The ‘lucky’ Pumas who were taking part in the race. At least they could keep moving, unlike the marshals.

It’s fair to say that Northowram Pumas delivered what it said on the tin; a league race set in winter. What would you expect? Hosting one of these unique events for the first time, if the feedback is anything to go by, they pulled it off in style. One visiting runner remarked, “Absolutely a credit to you guys for putting on the show. Doesn’t get any more XC than that!” But that wouldn’t even be telling half the tale!

Tim Brook checks his watch, the starter confirms it, and they’re off!

The planning into what was the third race in the Winter League schedule, the course, the marshals, car-parking, you name it, was meticulous, and the visiting clubs were full of praise for everyone who worked behind the scenes. But as at South Leeds in the preceding race, the overnight frost caused some problems and necessitated a slight re-route, although the course itself was no less challenging for it.

A whole host of Pumas are among those forming an orderly queue on the steps you could call the stairway to heaven…but only because they’re going downhill.
Julie Bowman enters Judy Woods and is greeted by an appropriate polar-dog.

To say the weather was cold would be – pardon the ironic pun – putting it mildly. It could have been described in one or two words, but let’s just say it was fit for brass monkeys. And that was just for the runners. The marshals, too, had to brave the elements, some for almost two hours, and the thought must have crossed their minds that there could have been better ways to spend a Sunday morning. So hats off to all of them.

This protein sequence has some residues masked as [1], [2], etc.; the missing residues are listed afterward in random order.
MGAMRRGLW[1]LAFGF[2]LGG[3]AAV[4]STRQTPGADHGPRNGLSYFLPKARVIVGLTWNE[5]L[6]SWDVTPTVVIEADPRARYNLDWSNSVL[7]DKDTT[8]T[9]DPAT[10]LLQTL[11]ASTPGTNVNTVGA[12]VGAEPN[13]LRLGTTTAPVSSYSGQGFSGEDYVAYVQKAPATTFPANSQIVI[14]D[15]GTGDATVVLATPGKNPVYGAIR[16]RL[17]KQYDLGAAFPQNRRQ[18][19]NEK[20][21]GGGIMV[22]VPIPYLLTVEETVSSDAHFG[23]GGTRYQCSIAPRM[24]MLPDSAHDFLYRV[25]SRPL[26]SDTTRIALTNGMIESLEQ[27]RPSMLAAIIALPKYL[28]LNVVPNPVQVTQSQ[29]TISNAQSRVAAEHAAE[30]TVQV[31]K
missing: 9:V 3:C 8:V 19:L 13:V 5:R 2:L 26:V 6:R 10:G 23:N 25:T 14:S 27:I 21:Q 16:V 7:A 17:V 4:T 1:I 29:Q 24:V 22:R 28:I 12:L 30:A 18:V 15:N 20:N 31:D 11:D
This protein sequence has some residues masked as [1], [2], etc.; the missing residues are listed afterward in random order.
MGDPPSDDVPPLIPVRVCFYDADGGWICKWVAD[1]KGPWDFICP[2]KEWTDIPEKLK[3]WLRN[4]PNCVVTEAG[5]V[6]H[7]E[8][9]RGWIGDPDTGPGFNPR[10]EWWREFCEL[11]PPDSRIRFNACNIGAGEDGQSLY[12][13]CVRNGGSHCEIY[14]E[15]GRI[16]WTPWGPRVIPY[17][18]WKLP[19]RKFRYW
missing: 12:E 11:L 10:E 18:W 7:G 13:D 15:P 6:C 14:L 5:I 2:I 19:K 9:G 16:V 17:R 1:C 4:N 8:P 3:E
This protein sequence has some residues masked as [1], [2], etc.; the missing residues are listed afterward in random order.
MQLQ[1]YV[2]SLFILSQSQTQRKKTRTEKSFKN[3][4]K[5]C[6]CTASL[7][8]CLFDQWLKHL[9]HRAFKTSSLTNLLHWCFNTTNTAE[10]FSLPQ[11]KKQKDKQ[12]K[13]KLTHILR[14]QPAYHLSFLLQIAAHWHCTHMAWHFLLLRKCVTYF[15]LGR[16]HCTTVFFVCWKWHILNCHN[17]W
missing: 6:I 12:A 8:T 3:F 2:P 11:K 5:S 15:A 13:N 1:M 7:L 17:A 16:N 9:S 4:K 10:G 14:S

Sticking to the task in hand…that’s our Luke.
There’s never a bad time to pose for a happy shot, as proved by Charlotte Reason, Gabby Kenny and Jo Coupe, who are, nevertheless, photobombed.

The mass of runners gathered at Shelf Park, a venue that probably hasn’t had as many visitors at this time of year since – ever. Set for a 10.00am start, the race got under way just as the first flurry of snow landed on the heads. The course took the runners around the football pitch then had them descend into the woods, many treading gingerly in the manner of the secret lemonade drinker. Those at the front had a clear run, the main body of runners forced to form an orderly queue as they negotiated the steps. Once they’d hit the bottom there was the arduous climb up the other side before they entered the tarmacked Green Lane and heading right to the top corner. The long stretch down the track which was a continuation of Green Lane was welcome enough as it headed down towards Norwood Green, and once Village Street had been reached the runners followed the track that took them to the fun that is known as Judy Woods. Climbing up the infamous steps, the runners followed the path, emerging at a farm track, swinging around to the right, crossing fields and tracks before re-entering the woods and heading back up towards the top of Green Lane. By the time the runners reached this point, they were contending with a mini-blizzard, but at least they had a downhill canter towards Brow Lane before they entered the woods at the kissing gate. They were now on the homeward stretch, but Shelf Woods still has the knack of asking questions of each and every competitor. Slushy mud, steps, water, a brook, and if the sharp descent wasn’t hazardous enough, the climb up the other side and back into Shelf Park pushed the runners to almost breaking point. Many had already had the energy sapped out of their legs, but once they’d climbed out of the trees the finishing line was in sight, with many, if not most, reaching it in the manner of someone who had found the crock of gold at the foot of the rainbow.

It’s snow joke, but Andy Barnes can afford a smile as he drags himself up the Judy Woods steps.
Tim Brook glides through the field and the blizzard on the way to an eleventh place finish.